Emma Sulkowicz, who contributed to a national conversation about rape on college campuses with a piece of performance art, brought her trademark mattress to the graduation ceremony at New York’s Columbia University today, despite an e-mailed ban on large objects.
Sulkowicz has garnered widespread attention since September 2014 for her senior thesis project, Mattress Performance: Carry That Weight. She began the performance after the university refused to expel a classmate whom she accuses of raping her, vowing to carry a twin mattress, of the sort on which assault the allegedly took place, everywhere she went on campus until he left the school or graduated (see Columbia Student’s Performance Art Catalyzes a Full-Fledged Protest Movement, Columbia Student’s Striking Mattress Performance).
Today, she was spotted hauling the mattress to her graduation ceremony, with the help of other students. Images of Sulkowicz and her classmates, wearing blue cap and gown, have appeared on social media.
Sulkowicz had as much as promised to bring the mattress to graduation at a conversation with New York Times art critic Roberta Smith at the Brooklyn Museum in December. When asked how the project might conclude, she speculated about dropping the mattress at the feet of Columbia president Lee Bollinger at graduation, to rousing applause.
“I guess that’s what I have to do now,” Sulkowicz said.
Her alleged assailant, Paul Nungesser, is currently suing Columbia, accusing the university of allowing Sulkowicz to harass and defame him (see Alleged Rapist Sues Columbia and Artist for Discrimination Over Emma Sulkowicz’s Mattress Performance). Nungesser was also in attendance at the ceremony, according to an image tweeted by Teo Armus, the deputy news editor at the Columbia Spectator.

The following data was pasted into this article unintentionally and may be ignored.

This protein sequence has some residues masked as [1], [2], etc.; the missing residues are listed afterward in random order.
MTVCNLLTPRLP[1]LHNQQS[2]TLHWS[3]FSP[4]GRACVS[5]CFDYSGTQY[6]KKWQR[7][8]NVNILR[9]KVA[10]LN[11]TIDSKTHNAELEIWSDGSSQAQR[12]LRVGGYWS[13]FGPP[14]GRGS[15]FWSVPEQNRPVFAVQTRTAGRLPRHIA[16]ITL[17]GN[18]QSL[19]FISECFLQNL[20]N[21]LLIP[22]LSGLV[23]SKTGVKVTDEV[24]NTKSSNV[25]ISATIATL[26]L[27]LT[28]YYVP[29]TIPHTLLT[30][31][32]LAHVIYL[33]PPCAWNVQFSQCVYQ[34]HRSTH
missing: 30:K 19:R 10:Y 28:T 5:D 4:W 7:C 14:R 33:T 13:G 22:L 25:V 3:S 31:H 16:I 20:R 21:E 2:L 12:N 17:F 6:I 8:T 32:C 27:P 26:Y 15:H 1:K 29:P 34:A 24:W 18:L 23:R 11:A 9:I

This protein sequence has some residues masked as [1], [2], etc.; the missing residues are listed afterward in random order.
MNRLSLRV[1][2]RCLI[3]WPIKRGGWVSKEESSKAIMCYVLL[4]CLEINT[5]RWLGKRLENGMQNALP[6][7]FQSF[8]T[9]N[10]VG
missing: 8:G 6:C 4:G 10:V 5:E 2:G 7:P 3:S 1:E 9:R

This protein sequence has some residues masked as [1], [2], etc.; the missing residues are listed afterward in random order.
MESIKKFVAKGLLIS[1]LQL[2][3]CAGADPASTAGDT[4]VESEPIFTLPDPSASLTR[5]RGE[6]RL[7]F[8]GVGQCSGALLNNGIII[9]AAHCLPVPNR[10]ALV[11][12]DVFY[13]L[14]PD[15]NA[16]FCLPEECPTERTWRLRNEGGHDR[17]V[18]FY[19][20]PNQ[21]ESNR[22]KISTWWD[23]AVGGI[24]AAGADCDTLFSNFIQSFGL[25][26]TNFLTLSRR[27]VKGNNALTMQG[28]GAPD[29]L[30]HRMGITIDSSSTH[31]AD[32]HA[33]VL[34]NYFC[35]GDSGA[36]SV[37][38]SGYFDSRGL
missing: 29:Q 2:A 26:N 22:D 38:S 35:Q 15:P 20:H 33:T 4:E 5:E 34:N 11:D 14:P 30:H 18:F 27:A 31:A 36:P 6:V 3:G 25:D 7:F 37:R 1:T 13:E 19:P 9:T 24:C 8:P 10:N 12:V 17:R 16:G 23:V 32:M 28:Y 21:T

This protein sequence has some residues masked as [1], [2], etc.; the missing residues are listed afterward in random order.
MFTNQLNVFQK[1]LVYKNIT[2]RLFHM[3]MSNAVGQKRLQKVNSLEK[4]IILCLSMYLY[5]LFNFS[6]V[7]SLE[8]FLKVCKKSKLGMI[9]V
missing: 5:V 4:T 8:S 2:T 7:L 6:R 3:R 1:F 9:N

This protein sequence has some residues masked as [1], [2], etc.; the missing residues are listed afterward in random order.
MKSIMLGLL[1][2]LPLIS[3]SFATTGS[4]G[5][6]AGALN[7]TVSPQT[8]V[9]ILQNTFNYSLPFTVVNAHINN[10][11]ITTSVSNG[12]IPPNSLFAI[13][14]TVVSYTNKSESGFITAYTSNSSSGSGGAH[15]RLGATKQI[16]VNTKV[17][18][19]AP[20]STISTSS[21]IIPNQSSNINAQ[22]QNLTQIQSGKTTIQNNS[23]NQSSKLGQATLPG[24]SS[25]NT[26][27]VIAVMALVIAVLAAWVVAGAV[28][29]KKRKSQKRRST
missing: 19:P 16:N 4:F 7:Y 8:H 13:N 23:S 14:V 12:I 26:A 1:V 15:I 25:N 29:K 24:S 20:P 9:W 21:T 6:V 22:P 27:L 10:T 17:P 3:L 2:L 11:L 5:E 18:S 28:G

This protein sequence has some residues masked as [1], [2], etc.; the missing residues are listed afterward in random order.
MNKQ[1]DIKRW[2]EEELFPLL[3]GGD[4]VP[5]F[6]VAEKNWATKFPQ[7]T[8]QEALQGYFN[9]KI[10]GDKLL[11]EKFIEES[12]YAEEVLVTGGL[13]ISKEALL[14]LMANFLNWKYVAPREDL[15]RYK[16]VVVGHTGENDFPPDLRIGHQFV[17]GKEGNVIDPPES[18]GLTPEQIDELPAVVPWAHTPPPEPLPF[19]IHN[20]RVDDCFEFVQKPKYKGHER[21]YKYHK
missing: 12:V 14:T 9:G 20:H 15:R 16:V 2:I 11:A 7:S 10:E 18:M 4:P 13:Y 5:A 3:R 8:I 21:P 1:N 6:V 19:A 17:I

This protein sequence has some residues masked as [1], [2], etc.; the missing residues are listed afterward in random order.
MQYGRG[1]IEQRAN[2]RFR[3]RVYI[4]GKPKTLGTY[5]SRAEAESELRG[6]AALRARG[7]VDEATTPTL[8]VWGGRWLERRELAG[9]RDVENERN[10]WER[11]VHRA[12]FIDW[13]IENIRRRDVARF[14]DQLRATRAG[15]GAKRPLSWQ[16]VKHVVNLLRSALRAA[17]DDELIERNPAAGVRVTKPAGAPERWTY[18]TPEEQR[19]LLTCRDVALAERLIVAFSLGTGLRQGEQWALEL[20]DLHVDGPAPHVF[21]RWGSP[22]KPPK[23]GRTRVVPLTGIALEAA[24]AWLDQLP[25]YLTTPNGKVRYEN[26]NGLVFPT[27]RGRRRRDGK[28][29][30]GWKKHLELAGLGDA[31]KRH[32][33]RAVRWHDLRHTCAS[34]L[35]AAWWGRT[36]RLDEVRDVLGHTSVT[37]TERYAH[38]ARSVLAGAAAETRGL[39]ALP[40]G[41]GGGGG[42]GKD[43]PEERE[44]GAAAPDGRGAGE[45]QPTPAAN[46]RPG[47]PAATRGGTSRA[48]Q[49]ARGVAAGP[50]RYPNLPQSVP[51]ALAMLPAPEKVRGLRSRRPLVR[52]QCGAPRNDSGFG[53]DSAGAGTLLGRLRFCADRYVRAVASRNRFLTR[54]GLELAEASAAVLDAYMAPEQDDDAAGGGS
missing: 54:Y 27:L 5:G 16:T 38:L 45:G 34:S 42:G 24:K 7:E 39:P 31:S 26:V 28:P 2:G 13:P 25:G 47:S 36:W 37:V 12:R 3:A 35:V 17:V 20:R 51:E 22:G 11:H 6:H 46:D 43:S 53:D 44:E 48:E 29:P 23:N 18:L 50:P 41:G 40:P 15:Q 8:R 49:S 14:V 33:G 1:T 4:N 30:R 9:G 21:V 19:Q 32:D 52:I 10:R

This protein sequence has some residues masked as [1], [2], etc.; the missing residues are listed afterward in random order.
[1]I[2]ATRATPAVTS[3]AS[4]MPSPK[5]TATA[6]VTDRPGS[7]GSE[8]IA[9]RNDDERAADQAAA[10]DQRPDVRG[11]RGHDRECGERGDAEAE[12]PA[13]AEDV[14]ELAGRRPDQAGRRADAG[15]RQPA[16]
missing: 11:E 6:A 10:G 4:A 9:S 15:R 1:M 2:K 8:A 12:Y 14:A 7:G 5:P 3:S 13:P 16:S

Sulkowicz appeared sans mattress at the State of the Union address earlier this year as a guest of U.S. Senator Kirsten Gillibrand (D-New York) (see Mattress Artist Emma Sulkowicz to Attend State of the Union), but chose to bring it to graduation, despite an administration email to the class of 2015 urging against bringing large objects.
“Graduates should not bring into the ceremonial area large objects which could interfere with the proceedings or create discomfort to others in close, crowded spaces shared by thousands of people,” read the email, which was reportedly not sent to previous graduating classes.
According to Armus, who was tweeting from the event, four students aided Sulkowicz in carrying the mattress across the stage. Bollinger, who shook the hands of other graduates as they crossed the stage, reportedly turned away from Sulkowicz, who attempted to lean over the mattress and catch his eye. She then kept walking, shrugging with her free hand.
“I even tried to smile at him or look him in the eye, and he completely turned away,” she told the New York Times. “So that was surprising, because I thought he was supposed to shake all of our hands.”
Several sources have noted that she received “lots of applause” from the crowd.
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